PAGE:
- Each survivor reacts to sexual violence in her/his own unique way. Some express their emotions while others prefer to keep their feelings inside. Some may tell others right away what happened, others will wait weeks, months, or even years before discussing the assault, if they ever choose to do so. It is important to respect each person’s choices and style of coping with this traumatic event. (NSVRC)
- The psychological trauma caused by a sexual assault can be severe and long-lasting. Because people react in very different ways to stress, it is not possible to predict exactly how you will feel. It may be helpful, however, for you to know some of the most common responses of sexual assault victims.
SHOCK AND DISBELIEF
- “I feel numb.”
- “I can’t believe this happened to me.”
- “I feel disconnected from other people and from my life.”
Initially, most sexual assault victims react with shock and disbelief. You may feel numb and dazed, withdrawn and distant from other people. You may want to forget about what happened and avoid people or situations that remind you of the assault.
REMEMBERING WHAT HAPPENED AND WHAT IT FELT LIKE
- “Sometimes, I can’t stop thinking about it.”
- “For weeks, I couldn’t wash away his smell.”
- “It comes back out of nowhere. I feel like it’s happening all over again.”
There may also be periods when you are preoccupied with thoughts and feelings about the assault. You may have unwanted memories or flashbacks and nightmares. When you think about what happened, you may re-experience some of the sensations and feelings you had during the assault, such as fear and powerlessness.
- “I feel very sad, like I lost a part of me.”
- “I have this intense anger that I never felt before.”
Many survivors experience intense emotions in the aftermath of a sexual assault. At times, you may feel angry. You may also feel anxious or depressed.
“I couldn’t sleep through the night. I had trouble falling asleep and then I would wake up every night at the same time that the rape happened.”
Some victims have physical symptoms, such as sleep disturbances, headaches, and stomachaches. You may find that it is very difficult to concentrate on routine activities. You may also experience changes in your sexuality, such as a loss of interest in sex or avoidance of sexual situations.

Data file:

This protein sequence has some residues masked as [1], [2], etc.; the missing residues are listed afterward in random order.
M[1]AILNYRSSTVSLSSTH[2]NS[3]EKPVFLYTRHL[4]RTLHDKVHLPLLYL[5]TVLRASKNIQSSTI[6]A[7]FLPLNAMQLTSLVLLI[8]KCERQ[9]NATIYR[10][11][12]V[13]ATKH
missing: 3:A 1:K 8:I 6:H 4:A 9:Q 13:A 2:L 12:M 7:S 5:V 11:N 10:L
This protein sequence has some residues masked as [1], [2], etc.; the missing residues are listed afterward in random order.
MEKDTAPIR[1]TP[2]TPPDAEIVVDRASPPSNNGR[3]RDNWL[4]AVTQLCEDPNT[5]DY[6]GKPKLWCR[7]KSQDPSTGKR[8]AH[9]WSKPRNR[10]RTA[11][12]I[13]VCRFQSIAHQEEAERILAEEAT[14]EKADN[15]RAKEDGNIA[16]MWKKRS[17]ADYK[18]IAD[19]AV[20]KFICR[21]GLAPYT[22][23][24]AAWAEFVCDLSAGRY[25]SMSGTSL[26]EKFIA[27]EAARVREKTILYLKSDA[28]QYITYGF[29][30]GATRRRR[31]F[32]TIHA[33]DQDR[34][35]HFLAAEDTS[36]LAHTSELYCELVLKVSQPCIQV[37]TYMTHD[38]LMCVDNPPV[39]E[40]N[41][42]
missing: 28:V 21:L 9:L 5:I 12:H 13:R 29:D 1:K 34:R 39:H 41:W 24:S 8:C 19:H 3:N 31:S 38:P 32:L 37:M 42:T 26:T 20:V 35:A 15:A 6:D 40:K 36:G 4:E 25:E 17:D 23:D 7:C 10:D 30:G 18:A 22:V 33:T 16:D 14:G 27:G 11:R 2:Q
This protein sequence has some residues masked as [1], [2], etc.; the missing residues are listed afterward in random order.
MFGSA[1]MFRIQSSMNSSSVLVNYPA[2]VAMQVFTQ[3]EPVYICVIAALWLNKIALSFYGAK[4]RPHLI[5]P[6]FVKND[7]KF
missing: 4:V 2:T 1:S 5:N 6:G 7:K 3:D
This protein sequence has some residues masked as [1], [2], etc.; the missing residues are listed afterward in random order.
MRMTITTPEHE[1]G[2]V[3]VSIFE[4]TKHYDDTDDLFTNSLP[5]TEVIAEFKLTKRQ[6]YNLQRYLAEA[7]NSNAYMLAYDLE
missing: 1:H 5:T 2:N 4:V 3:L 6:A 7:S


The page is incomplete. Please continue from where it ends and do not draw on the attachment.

- “Every night when I come home, I search my apartment. I look in the closets and under the bed to be sure no one is there.”
- “I can’t go out alone at night because I am too scared.”
Fears about personal safety are an almost universal response to a sexual assault. Survivors often become fearful in situations and places where they were never frightened before. In many sexual assault situations, the victim feels powerless and/or terrified of being killed or seriously harmed. Afterwards, you may continue to feel frightened and vulnerable for a while.
SELF-BLAME AND SHAME
- “I felt like it was my fault, I trusted him….”
- “I wondered if guys would think I was damaged goods.”
Feelings of guilt and shame are also frequent reactions. Because of misconceptions about rape, victims may blame themselves, doubt their own judgment, or wonder if they were in some way responsible for the assault. Feelings of guilt and self-blame may be reinforced by the reactions of others, who, because of prevalent myths about rape, may blame the victim or criticize his or her behavior. You may also feel ashamed. Some victims describe feeling dirty, devalued, and humiliated as a result of a sexual assault. Feelings of shame are sometimes a reaction to being forced by the assailant to participate in the crime.
EACH PERSON IS DIFFERENT… IT TAKES TIME TO FEEL BETTER
- “One minute I feel okay and I think I can deal with what happened, and then the next minute I feel overwhelmed and weak. Sometimes it seems like it will never go away.”
- “It’s been 8 months since my rape. It’s still always there, but I don’t think about it every day anymore.”
Although many victims experience similar reactions, there are still individual differences in how they respond to the trauma of rape. You may experience some or all of these symptoms. They may occur immediately, or you may have a delayed reaction weeks or months later. Certain situations, such as seeing the assailant or testifying in court, may intensify the symptoms or cause them to reoccur after a period during which you have been feeling better.
Source: FAQ on Sexual Violence – Compiled and Distributed by the National Center on Domestic and Sexual Violence